Hacking claims a ‘very, very serious matter’ says Alex Salmond


  By G.A.Ponsonby  
A claim that an email account belonging to the pro-independence campaign group Yes Scotland, may have been illegally hacked, has been described by First Minister Alex Salmond as a “very serious matter”.
Mr Salmond was responding to news that Scottish police are investigating what appears to be the unauthorised access of confidential emails by someone from outwith the Yes campaign.

Speaking to STV news, the First Minister said: “It’s a very, very serious matter indeed.  There’s a limit to what we can say because it’s now a police inquiry, a police investigation.

“What I would say is this: If it turns out, and of course it’s still to be determined, that a newspaper has been involved in some way, given everything that’s happened over the last few years with illegal hacking and the whole scandal that erupted from that; if that turns out to be the case then it would be a very, very serious matter indeed.”

Mr Salmond’s remarks were a reference to the phone hacking scandal that engulfed the newspaper industry after it emerged the mobile phone of murdered schoolgirl Milly Dowler had been hacked.  It later emerged that the phones of some politicians, celebrities and the relatives of dead soldiers had also been hacked.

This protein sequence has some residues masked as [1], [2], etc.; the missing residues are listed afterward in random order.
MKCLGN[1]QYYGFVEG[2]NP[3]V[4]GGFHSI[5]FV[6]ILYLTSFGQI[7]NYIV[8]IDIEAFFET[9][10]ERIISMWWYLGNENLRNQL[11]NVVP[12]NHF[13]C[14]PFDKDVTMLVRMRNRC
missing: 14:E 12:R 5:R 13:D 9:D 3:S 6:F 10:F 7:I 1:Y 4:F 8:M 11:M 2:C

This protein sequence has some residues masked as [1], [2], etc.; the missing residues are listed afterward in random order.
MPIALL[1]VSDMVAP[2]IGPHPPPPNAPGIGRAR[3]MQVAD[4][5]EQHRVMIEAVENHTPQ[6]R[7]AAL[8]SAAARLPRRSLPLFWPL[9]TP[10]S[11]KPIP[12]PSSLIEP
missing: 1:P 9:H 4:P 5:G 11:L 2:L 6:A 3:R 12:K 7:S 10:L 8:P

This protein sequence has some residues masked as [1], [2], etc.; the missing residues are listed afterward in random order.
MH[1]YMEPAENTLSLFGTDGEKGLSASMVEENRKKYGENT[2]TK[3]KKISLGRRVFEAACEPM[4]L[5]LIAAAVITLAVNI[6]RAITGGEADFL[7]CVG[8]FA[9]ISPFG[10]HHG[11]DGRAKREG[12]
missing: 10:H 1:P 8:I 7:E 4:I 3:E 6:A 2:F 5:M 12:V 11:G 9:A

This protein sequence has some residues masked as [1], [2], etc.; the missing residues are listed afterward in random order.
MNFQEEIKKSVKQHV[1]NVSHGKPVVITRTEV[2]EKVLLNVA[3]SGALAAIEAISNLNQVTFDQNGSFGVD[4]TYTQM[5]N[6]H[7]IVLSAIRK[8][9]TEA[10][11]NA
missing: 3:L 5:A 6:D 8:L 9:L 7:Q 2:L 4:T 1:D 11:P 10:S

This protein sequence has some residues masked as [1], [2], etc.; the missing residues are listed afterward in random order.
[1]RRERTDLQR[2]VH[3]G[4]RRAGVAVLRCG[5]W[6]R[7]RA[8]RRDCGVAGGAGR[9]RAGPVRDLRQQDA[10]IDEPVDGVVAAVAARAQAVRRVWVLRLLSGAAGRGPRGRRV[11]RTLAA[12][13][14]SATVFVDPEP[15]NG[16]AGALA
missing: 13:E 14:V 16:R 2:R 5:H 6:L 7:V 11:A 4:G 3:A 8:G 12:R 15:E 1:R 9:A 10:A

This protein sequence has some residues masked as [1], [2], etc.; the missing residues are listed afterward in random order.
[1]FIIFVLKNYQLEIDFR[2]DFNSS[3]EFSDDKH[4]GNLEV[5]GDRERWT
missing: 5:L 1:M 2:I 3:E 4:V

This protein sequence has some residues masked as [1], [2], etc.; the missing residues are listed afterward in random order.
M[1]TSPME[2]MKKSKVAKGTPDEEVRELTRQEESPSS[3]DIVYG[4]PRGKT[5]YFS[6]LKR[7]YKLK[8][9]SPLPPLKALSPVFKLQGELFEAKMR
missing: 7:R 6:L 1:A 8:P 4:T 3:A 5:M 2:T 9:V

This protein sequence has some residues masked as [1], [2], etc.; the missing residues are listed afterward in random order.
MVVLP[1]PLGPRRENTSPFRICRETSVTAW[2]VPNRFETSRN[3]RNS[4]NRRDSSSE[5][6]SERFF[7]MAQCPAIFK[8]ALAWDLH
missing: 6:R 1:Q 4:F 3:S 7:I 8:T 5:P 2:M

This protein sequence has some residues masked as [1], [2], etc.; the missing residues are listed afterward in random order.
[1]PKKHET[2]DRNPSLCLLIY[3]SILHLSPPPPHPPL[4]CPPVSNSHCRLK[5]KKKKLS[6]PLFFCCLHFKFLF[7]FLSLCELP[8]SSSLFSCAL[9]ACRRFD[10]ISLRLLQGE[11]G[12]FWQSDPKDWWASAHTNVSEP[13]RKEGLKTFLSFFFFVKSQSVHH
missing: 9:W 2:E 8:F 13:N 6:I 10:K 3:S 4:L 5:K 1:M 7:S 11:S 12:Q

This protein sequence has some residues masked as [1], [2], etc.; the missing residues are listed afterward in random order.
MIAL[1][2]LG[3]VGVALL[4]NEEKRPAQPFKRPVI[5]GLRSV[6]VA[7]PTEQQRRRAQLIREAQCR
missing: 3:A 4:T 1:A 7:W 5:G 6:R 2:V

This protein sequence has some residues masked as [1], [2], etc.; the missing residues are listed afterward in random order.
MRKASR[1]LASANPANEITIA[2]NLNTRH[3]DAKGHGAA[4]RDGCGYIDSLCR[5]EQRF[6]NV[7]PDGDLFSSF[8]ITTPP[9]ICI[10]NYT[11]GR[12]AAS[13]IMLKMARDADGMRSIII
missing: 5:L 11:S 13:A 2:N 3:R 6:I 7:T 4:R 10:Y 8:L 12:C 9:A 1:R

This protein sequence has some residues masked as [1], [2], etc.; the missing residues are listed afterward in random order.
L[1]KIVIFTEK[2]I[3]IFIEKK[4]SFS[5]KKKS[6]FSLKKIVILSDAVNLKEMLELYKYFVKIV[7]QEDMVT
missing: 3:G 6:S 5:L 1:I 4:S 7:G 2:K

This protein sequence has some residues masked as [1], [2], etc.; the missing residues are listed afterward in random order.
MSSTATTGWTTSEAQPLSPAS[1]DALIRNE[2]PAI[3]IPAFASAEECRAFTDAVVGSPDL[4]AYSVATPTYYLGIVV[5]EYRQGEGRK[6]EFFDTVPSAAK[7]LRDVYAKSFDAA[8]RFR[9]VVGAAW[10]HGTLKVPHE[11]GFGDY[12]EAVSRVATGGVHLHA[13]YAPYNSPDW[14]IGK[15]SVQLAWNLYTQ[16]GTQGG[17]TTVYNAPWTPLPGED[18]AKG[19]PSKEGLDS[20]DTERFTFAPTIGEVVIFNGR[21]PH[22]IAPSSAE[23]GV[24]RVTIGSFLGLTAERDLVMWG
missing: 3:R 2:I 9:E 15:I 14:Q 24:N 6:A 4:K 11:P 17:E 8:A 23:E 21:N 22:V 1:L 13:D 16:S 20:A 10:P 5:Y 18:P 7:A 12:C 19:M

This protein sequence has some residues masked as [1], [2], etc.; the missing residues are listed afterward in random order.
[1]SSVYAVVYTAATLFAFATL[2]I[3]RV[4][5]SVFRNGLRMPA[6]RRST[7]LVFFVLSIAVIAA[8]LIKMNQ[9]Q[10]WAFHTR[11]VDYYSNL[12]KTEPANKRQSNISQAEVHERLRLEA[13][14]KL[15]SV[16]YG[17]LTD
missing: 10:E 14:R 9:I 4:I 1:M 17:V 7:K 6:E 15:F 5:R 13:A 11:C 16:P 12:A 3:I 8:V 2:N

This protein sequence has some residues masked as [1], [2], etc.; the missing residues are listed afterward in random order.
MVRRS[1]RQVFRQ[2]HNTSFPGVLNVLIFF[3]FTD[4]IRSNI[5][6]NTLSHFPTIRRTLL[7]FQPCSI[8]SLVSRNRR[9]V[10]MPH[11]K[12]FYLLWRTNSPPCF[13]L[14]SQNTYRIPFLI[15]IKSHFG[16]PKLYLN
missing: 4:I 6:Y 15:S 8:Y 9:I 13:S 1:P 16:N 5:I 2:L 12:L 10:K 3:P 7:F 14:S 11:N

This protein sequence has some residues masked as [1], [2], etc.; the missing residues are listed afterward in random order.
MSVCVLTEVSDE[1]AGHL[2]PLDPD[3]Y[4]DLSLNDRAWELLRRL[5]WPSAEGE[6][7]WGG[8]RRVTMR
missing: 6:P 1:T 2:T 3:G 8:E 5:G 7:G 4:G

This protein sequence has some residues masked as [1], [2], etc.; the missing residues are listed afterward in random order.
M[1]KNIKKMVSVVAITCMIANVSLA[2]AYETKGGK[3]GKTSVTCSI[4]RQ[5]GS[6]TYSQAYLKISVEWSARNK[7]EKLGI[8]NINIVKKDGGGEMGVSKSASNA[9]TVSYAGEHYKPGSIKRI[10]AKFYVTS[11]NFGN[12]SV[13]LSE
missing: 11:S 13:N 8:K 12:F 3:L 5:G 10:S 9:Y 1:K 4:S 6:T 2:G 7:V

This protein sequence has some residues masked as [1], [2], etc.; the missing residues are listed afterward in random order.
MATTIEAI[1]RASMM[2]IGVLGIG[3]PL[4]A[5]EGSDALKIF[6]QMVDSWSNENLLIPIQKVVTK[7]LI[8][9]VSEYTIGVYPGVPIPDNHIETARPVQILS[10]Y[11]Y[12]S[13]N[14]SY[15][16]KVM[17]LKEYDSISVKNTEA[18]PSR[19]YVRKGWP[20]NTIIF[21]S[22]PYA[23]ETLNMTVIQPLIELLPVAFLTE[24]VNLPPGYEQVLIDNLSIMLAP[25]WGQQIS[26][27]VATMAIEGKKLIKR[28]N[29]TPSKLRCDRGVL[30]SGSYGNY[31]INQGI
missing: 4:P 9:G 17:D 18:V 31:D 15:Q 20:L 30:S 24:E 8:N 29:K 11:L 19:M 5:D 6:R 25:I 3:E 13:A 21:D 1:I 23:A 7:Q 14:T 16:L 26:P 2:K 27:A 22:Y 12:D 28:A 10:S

The revelations led to the setting up of the Leveson inquiry which recommended strict new controls over newspapers.

At the inquiry Mr Salmond revealed that he himself had been a victim of illegal snooping when his bank account was accessed in 1999 by a journalist from a Sunday newspaper.

The First Minister said: “I believe my bank account was accessed by the Observer some time ago in 1999 and my reason for that is that I was informed by a former observer journalist,” he said. “The person concerned had detail which could only have been known by someone with full access to my bank account.”

The latest hacking claim emerged after a journalist contacted Yes Scotland with a media inquiry.  However, according to campaign group, the unnamed journalist appeared to have information which could only have come from the organisation’s private emails.

An investigation by Telecoms company BT uncovered evidence that the email account had been accessed from a computer unconnected to Yes Scotland and police were asked to investigate.

A spokesperson for Police Scotland said: “A complaint has been made by Yes Scotland regarding unauthorised access to an email account.  The matter is being looked into.”

The news follows the leaking of at least two confidential Scottish Government reports which fell into the hands of the anti-independence Better Together campaign before being passed to the BBC.